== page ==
If you’re over 21, the music of Welsh septet, Los Campesinos! will make you feel old. If you’re younger, they’ll probably be your new favorite band. For the purposes of this interview State is over 21 and right now, asking them what they studied in university is making us feel ancient. That said, they’re practically impossible to dislike: all of them in their early 20s, and all witty, talented and unpretentious. The type you one day hoped you’d grow up to be: funny, verbose, internationally known by the time you finished school. But this is how it goes in this jangled internet age. Six months ago, Los Campesinos were turning student union nights out at West Cardiff University. Now, the seven of them are lounging on sofas, picking at plates of pita and hummus in the backstage dressing room of the Echo nightclub, in Echo Park, an indie rock epicentre of rapidly gentrifying eastside Los Angeles.
‘We could’ve quit school early but we realised that being in a pop band isn’t going to last forever. We wanted to have something to fall back on if it goes wrong. We’re realists,’ Gareth Campesinos!, the band’s soft-spoken frontman nods with an earnestness that instantly clears any doubt about whether or not the band’s modest success has gone to anyone’s head’”an easy proposition in theory but much harder to implement when you’re the darling of every swooning Sarah Records type on the Internet, rocking shows from Toronto to Tokyo, with a Dave -Broken Social Scene’ Newfeld-produced debut LP having dropped in February on the ultra-hip Wichita label.
The band have been barnstorming across North America for the past week and today’s their first in the City of Angels. Thanks to a last-minute decision by Carol King and James Taylor to hold a graying yuppie celebration of career mediocrity at the famed Troubadour, where Los Campesinos! had originally been booked, the nightclub has put the band up at a posh Hollywood hotel as a consolation prize. A twisted crook of fate that’s deposited them from small-world Wales into the bug-eyed vortex of spook central: down the street from the Scientology Celebrity Centre, a handful of blocks from the Hollywood Walk of Fame and Mann’s Chinese Theatre, where cheesy costumed superheroes and movie star imitators stalk the concrete, mugging for dizzied tourists.
‘Nothing here feels like reality,’ Aleksandra Campesinos!, the band’s other main vocalist, says with a bit of astonishment in her voice. ‘We walked by Mann’s Chinese and there was a guy who was supposed to look like Michael Jackson but instead he looked like Freddy Krueger. It was kind of scary.’
But this warped reality is binary; the band also still seems a little shell-shocked at how easy it’s all been. Their first gig wasn’t even two years ago, but from moment one, this rag-tag lot, who were recruited piecemeal from Cardiff’s close-knit musical community, have been a sensation. Soon after debuting, a rough demo was cut and uploaded to Myspace and Drowned in Sound. By August, they were opening for Broken Social Scene. Three months later, a record deal was in place and their career had been shot into the strato’¦er, blogosphere.
‘We’re aware of the fact that we haven’t had to toil for it. We didn’t have a manager when we started and the idea of getting signed hadn’t even crossed our minds,’ Gareth says, shrugging his shoulders. ‘Too many bands start with the intention of getting rich and famous and it’s sad to see people constantly seeking new and better managers and booking agents. That’s the wrong way to do it. We turned down record deals before we even had a manager.’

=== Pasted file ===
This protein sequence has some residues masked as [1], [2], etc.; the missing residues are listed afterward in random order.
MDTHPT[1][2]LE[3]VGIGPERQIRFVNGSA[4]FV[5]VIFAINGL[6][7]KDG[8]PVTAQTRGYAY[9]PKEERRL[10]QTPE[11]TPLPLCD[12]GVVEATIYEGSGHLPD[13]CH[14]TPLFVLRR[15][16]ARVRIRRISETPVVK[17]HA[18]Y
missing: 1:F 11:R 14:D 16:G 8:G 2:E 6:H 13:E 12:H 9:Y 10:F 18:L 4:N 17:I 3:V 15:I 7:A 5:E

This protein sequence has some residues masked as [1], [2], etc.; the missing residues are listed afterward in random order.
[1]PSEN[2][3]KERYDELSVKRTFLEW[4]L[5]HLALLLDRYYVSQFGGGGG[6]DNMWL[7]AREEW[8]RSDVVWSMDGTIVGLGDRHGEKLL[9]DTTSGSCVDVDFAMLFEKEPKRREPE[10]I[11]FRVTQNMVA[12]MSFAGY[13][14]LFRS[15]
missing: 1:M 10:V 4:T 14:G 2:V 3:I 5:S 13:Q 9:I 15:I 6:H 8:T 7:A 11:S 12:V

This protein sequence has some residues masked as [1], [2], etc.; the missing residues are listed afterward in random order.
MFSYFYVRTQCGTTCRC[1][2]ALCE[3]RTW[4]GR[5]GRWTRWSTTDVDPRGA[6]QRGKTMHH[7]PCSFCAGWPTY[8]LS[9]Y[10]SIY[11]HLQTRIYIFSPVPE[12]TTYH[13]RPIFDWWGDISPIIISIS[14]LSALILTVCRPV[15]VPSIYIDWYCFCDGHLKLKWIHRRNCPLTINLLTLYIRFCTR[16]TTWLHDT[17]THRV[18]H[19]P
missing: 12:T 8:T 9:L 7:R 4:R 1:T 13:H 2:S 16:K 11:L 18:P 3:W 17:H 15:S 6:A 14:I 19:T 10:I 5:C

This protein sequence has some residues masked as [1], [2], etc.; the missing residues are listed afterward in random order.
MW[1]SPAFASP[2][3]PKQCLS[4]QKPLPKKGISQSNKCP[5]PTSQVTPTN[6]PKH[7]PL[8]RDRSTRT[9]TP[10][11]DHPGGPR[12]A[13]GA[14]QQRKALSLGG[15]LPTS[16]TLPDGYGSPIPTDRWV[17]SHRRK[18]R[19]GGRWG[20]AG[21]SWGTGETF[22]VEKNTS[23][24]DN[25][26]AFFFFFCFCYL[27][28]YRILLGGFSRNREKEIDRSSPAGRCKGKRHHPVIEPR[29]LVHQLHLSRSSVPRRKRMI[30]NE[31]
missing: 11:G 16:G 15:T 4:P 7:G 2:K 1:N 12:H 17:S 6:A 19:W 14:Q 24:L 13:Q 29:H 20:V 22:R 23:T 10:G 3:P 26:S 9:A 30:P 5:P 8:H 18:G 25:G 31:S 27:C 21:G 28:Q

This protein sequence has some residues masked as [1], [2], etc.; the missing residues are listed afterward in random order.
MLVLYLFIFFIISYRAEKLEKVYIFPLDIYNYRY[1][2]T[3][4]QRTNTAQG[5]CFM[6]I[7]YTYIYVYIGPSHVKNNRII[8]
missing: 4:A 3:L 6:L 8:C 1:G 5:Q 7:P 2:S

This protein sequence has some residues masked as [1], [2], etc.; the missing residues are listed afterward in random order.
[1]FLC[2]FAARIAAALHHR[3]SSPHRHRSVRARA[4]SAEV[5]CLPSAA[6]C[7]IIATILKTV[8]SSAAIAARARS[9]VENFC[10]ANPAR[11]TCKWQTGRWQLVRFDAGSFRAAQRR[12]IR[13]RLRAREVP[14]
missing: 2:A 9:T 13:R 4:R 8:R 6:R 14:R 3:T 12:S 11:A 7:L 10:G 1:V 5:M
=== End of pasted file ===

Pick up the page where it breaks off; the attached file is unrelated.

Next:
When the noise got too loud, Los Campesinos! wisely selected the same management as fellow Cardiff legends, Super Furry Animals, a collective who they’d quite like to model their career on. Of course, the pre-internet Super Furries were allowed a quiet gestation, unlike Los Campesinos, whose brief existence has been met with deafening hype, one that makes it initially tempting to unleash your inner cynic. Granted, if you listen with a jaded ear, it’s easy to point out the possibility that Los Campesinos! may have merely stumbled onto the secret formula to winning music critics’ hearts’”a touch of Arcade Fire, a pinch of Architecture in Helsinki, a dash of Pavement, mixed with wry wit and a sharp sense of irony. Heat. Serve.
But when you see the band live, you can’t deny their ability to distill the ephemeral, drunken glow of youth, that aura of invincibility, that fated narrative of you against the world, flying and fading in a clean dramatic arc. It could come off as childish melodrama, but it doesn’t. Los Campesinos!’ precociousness is tempered by a keen self-awareness. Most importantly, they’re fun. This is nervous, jittery punk-rock fury, softened by melting, gorgeous harmonies and an array of children’s instruments: glockenspiels, xylophones, melodicas, and a little violin thrown in for good measure.
Their first LP, Hold on There, Youngster, successfully taps into a similar vein. It’s the sort of record that could only have been written by someone on the verge of adulthood, adolescent memories still vivid and sober-eyed. Gareth, who writes all the band’s lyrics, charmingly bleats about old K Records t-shirts, live journal entries, giving your life to literature (just don’t read Jane Eyre) and blotting out life with a pair of headphones.
By the time this article runs, the band will have already released their first record, won even more converts and will be well on their way to fame, fortune, and the Fleetwood Mac-style turmoil that’s bound to occur when you have this many cute girls in one band. But at this split second, Los Campesinos! have it all figured out.
Jeff Weiss is from LA and runs The Passion of the Weiss blog.